Harold Morris was the third of the four sons of Richard and Charlotte Morris of 5 Boswedden Road, St Just. He is one of the forgotten men of World War One, those who survived and whose names appear on no war memorials.
According to his enlistment papers Harold Morris was born 2/4/1897 and he signed up on 24/4/1915, which would have made him 18 when he enlisted though civil registration records give his date of birth as June Quarter 1898. He was recruited into the Royal Naval Division which suggests that he had a prior affiliation to the navy as sailors not needed on ships were deployed to the RND. Over the course of the war, the men of the RND won quite a reputation as a fighting force, serving in many of the significant campaigns.
Harold's next of kin is given as his father, Richard, originally of 5 Boswedden Road but subsequently of 12 Grand St, Penzance.
On 18 June 1915 he was drafted to the 2nd Reserve of Hood Battalion at Blandford and was deployed more or less immediately to the Gallipoli campaign. By September he was hospitalised with dysentery at West Mudros on Lemnos in the Eastern Aegean. His family were informed. Mudros was the base for supplies and medical services and is about 50 miles from Gallipoli.
Harold's admission to hospital on Lemnos with dysentery is typical of the experience of men who fought at Gallipoli. RND losses at Gallipoli, are estimated at 330 officers and 7200 men. So great were the losses to Benbow and Collingwood that they were abolished and the survivors merged with other units.
Realising that Gallipoli was a failure the troops were withdrawn in January 1916 and Hood became one of 4 battalions of the 189th Brigade of the 63rd Division (along with Nelson, Drake and Hawke) the rest of the RND forming the 188th brigade. Harold's service record contains the following dated 13/6/1916, “BEF.D.O.26. Enb.HMT.Ionian, Mudros, 16.5.16.Disemb.Marseilles,22.5.16”. He was being shipped aboard the troopship Ionian from the failed and disastrous Gallipoli campaign to France where he would see service on the battlefields of the Somme. In October Hood Battalion were deployed on the Ancre and on 13 November, together with Hawke Battalion, the formed part of the first wave of the British assault on the German 1st Army. By the end of the day Hawke Battalion had virtually ceased to exist but Harold Morris had survived.
Harold Morris would have been present throughout the action on the Ancre, at which time he would have been no more than 18 years of age.
The Naval Division was no place for a wilting violet. Their next action was Arras April 1917 where the Canadians took Vimy Ridge. After 2 weeks of indecisive fighting the RND were ordered to take Gavrelle which they did in an attack on 23 April 1917. The RND held Gavrelle in the face of heavy counter attacks over the next two days, involving intense bombardment and heavy street fighting during which they took 479 prisoners. Gavrelle cost the RND 3000 casualties and barely any of the original reservists who formed the division were left alive. One of the few survivors was Harold Morris, who was sent on UK leave after Gavrelle.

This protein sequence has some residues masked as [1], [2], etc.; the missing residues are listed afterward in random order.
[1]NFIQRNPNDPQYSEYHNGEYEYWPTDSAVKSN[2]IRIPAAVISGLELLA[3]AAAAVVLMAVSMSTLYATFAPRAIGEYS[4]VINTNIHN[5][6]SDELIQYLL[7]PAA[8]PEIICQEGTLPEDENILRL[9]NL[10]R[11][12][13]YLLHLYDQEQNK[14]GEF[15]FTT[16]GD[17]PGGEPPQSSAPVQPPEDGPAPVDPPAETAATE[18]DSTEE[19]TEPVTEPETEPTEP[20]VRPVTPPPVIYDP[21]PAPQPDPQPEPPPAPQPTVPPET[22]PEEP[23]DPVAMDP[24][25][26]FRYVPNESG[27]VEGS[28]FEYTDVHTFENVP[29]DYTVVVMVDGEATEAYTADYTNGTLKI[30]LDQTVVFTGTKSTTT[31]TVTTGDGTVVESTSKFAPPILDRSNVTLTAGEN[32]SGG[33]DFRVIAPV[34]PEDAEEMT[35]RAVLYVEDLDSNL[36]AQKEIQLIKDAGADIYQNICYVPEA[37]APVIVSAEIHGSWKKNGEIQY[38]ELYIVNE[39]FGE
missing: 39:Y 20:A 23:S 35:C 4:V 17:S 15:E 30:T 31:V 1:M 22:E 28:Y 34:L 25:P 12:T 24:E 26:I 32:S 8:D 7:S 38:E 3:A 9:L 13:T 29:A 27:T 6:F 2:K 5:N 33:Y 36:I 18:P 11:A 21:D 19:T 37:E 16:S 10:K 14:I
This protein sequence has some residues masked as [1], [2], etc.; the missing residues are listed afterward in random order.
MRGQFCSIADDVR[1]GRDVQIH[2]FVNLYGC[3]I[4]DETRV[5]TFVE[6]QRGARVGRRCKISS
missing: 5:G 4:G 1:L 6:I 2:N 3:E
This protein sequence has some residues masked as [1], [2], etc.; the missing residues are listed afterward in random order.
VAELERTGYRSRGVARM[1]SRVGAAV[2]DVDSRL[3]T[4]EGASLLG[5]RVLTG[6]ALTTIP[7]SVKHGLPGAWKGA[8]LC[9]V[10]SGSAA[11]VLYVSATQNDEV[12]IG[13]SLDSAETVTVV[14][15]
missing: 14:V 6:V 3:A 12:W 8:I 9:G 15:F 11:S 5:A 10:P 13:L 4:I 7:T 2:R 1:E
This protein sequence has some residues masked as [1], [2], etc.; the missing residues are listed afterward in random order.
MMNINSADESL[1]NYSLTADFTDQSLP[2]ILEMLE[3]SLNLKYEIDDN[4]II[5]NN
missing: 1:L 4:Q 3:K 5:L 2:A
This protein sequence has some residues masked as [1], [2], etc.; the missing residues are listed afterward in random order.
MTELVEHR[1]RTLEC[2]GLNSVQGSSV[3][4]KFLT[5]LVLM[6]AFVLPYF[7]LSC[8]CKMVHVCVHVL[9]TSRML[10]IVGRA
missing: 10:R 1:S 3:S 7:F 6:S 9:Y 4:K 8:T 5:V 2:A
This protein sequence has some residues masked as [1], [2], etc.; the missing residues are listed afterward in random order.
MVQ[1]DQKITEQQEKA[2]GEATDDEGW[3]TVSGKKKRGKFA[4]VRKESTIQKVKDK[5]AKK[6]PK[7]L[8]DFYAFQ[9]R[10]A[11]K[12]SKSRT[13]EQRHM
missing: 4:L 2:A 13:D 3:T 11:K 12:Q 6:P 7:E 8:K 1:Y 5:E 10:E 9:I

The division was rebuilt and on 24 September 1917 was redeployed to Ypres where Passchendaele had got under way on 31 July 1917. Hood battalion and the 189th division joined the attack on 4 November and in the days that followed took less than 1km of territory for the loss of 2000 casualties, many of whom were never found. Passchendaele was finally ended by it's architect, Field Marshall Haig, on 10 November and the RND were withdrawn from the line the same day. Shortly after this Harold Morris had his promotion confirmed.
After Passchendaele the RND was transferred into Byng's 3rd Army and by the end of 1917 was near Cambrai on the ridge which would later be known as Welsh Ridge. Welsh Ridge was a bulge in the British line and the Germans decided the 'straighten it out''. The RND happened to be the custodians of the bulge when this straightening was attempted and after two days on the defensive, on New Years Day 1918, Hood battalion had to be withdrawn because of the severity of their losses. Once again Harold Morris survived and in February again had a promotion confirmed, still in Hood Battalion.
The RND were again in the path of an enemy offensive when the Germans launched the Kaiserschlacht on 21 March 1918. They were still in the Cambrai area and were subjected to prolonged gas attack but despite losing 2500 casualties remained in the front line. The German attack took the 'bulge' which had been so expensively defended just a few months before and the division found themselves back at the Ancre. The British gave up territory through March and April 1918 and towards the end of this retreat Harold Morris was wounded and taken prisoner. For him the war was now over while for the Hoods there lay ahead the 2nd Battle of the Somme, the 2nd Battle of Arras, the Battles of the Hindenburg Line, the Canal du Nord and the retaking of Cambrai on October 8th 1918. Their final action was the Grande Honnelle crossing and by November 11 1918 they were at Sant Ghislain, just west on Mons, the place where it all started back in 1914.
Harold was held as a POW in Langensalza POW Camp, a place where food was in short supply, conditions very tough and, just after the Armistice, the scene of an atrocity when a number of prisoners were shot and killed by guards. Once again, Harold survived and was repatriated via Hull on 3 January 1919. He was eventually demobilised on 12 March 1919.
That Harold Morris survived all of this is little short of a miracle. He returned to civilian life and in 1926 he married Gladys Edward in Penzance. Harold lived to a ripe old age, dying in March quarter 1983 in Penzance aged 84. His name appears on the Roll of Honour of the Bolitho Club in St Just.
This profile was prepared as part of the Trench Project at Levant Mine, St Just, in 2016.